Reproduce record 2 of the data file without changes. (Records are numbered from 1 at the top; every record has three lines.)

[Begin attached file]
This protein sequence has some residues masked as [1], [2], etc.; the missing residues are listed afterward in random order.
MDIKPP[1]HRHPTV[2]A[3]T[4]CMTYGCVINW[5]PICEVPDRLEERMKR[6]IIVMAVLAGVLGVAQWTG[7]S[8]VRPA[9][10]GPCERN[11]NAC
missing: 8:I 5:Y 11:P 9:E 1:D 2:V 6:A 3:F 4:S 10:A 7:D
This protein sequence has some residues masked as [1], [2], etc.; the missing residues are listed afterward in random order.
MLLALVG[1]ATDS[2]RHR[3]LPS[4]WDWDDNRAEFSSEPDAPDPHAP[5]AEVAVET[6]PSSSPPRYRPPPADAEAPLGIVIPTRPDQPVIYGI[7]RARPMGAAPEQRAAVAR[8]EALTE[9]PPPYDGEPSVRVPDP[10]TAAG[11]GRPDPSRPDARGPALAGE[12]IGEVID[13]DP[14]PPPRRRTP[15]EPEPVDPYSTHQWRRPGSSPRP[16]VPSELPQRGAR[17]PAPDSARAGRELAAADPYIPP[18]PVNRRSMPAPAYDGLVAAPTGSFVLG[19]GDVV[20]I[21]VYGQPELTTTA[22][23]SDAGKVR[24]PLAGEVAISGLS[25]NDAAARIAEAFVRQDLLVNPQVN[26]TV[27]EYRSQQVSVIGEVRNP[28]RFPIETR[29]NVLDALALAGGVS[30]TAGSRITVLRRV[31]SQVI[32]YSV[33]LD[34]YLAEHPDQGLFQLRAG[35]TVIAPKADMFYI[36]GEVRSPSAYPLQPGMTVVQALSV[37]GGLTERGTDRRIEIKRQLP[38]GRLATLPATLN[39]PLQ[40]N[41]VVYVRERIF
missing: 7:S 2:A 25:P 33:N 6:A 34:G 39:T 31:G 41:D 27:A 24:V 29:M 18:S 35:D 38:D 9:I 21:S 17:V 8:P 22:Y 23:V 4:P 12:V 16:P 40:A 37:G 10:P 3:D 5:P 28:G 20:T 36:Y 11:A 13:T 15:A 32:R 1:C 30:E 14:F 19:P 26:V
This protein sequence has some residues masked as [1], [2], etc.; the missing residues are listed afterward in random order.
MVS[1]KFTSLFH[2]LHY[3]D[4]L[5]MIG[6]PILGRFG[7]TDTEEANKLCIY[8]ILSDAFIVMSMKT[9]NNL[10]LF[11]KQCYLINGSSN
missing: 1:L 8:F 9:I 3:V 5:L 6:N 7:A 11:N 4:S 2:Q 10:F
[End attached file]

This protein sequence has some residues masked as [1], [2], etc.; the missing residues are listed afterward in random order.
MLLALVG[1]ATDS[2]RHR[3]LPS[4]WDWDDNRAEFSSEPDAPDPHAP[5]AEVAVET[6]PSSSPPRYRPPPADAEAPLGIVIPTRPDQPVIYGI[7]RARPMGAAPEQRAAVAR[8]EALTE[9]PPPYDGEPSVRVPDP[10]TAAG[11]GRPDPSRPDARGPALAGE[12]IGEVID[13]DP[14]PPPRRRTP[15]EPEPVDPYSTHQWRRPGSSPRP[16]VPSELPQRGAR[17]PAPDSARAGRELAAADPYIPP[18]PVNRRSMPAPAYDGLVAAPTGSFVLG[19]GDVV[20]I[21]VYGQPELTTTA[22][23]SDAGKVR[24]PLAGEVAISGLS[25]NDAAARIAEAFVRQDLLVNPQVN[26]TV[27]EYRSQQVSVIGEVRNP[28]RFPIETR[29]NVLDALALAGGVS[30]TAGSRITVLRRV[31]SQVI[32]YSV[33]LD[34]YLAEHPDQGLFQLRAG[35]TVIAPKADMFYI[36]GEVRSPSAYPLQPGMTVVQALSV[37]GGLTERGTDRRIEIKRQLP[38]GRLATLPATLN[39]PLQ[40]N[41]VVYVRERIF
missing: 7:S 2:A 25:P 33:N 6:A 34:G 39:T 31:G 41:D 27:A 24:V 29:M 18:S 35:D 38:D 9:I 21:S 17:V 8:P 22:Y 23:V 4:P 12:V 16:P 40:A 37:G 10:P 3:D 5:P 28:G 20:T 36:Y 11:A 13:T 15:A 32:R 1:C 30:E 14:F 19:P 26:V